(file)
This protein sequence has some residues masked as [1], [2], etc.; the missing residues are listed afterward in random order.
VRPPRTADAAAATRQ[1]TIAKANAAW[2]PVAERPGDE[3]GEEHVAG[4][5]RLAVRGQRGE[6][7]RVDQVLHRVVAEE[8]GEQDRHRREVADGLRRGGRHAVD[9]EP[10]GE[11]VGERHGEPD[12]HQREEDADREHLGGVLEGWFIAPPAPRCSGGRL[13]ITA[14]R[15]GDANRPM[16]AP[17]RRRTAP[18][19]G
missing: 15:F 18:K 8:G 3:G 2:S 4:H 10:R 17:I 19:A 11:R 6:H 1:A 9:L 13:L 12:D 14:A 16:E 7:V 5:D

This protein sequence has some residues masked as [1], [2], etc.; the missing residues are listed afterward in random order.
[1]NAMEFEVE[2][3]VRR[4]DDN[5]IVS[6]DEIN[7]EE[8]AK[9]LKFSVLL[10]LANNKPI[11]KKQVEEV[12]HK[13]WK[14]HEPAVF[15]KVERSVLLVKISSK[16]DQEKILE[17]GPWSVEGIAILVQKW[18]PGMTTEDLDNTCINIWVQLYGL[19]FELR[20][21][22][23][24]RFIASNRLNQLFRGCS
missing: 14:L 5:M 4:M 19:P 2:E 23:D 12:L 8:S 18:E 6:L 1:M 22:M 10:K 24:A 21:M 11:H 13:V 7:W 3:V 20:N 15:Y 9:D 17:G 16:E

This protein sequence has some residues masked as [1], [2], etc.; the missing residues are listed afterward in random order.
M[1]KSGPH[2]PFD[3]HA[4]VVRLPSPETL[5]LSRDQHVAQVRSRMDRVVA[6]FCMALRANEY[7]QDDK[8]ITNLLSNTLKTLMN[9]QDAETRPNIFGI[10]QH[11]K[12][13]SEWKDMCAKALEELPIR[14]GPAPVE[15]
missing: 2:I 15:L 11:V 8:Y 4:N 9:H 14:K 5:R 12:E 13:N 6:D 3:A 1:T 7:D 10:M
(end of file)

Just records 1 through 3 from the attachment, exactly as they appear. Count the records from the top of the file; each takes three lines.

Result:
This protein sequence has some residues masked as [1], [2], etc.; the missing residues are listed afterward in random order.
VRPPRTADAAAATRQ[1]TIAKANAAW[2]PVAERPGDE[3]GEEHVAG[4][5]RLAVRGQRGE[6][7]RVDQVLHRVVAEE[8]GEQDRHRREVADGLRRGGRHAVD[9]EP[10]GE[11]VGERHGEPD[12]HQREEDADREHLGGVLEGWFIAPPAPRCSGGRL[13]ITA[14]R[15]GDANRPM[16]AP[17]RRRTAP[18][19]G
missing: 15:F 18:K 8:G 3:G 2:S 4:H 10:R 17:I 19:A 11:R 6:H 1:A 9:L 13:L 12:D 14:A 16:E 7:V 5:D

This protein sequence has some residues masked as [1], [2], etc.; the missing residues are listed afterward in random order.
[1]NAMEFEVE[2][3]VRR[4]DDN[5]IVS[6]DEIN[7]EE[8]AK[9]LKFSVLL[10]LANNKPI[11]KKQVEEV[12]HK[13]WK[14]HEPAVF[15]KVERSVLLVKISSK[16]DQEKILE[17]GPWSVEGIAILVQKW[18]PGMTTEDLDNTCINIWVQLYGL[19]FELR[20][21][22][23][24]RFIASNRLNQLFRGCS
missing: 14:L 5:M 4:M 19:P 2:E 23:D 12:L 8:S 18:E 6:L 1:M 22:M 10:K 24:A 21:M 11:H 13:V 7:W 3:V 20:N 15:Y 9:D 17:G 16:E

This protein sequence has some residues masked as [1], [2], etc.; the missing residues are listed afterward in random order.
M[1]KSGPH[2]PFD[3]HA[4]VVRLPSPETL[5]LSRDQHVAQVRSRMDRVVA[6]FCMALRANEY[7]QDDK[8]ITNLLSNTLKTLMN[9]QDAETRPNIFGI[10]QH[11]K[12][13]SEWKDMCAKALEELPIR[14]GPAPVE[15]
missing: 2:I 15:L 11:V 8:Y 4:N 9:H 14:K 5:R 12:E 13:N 6:D 3:A 1:T 7:D 10:M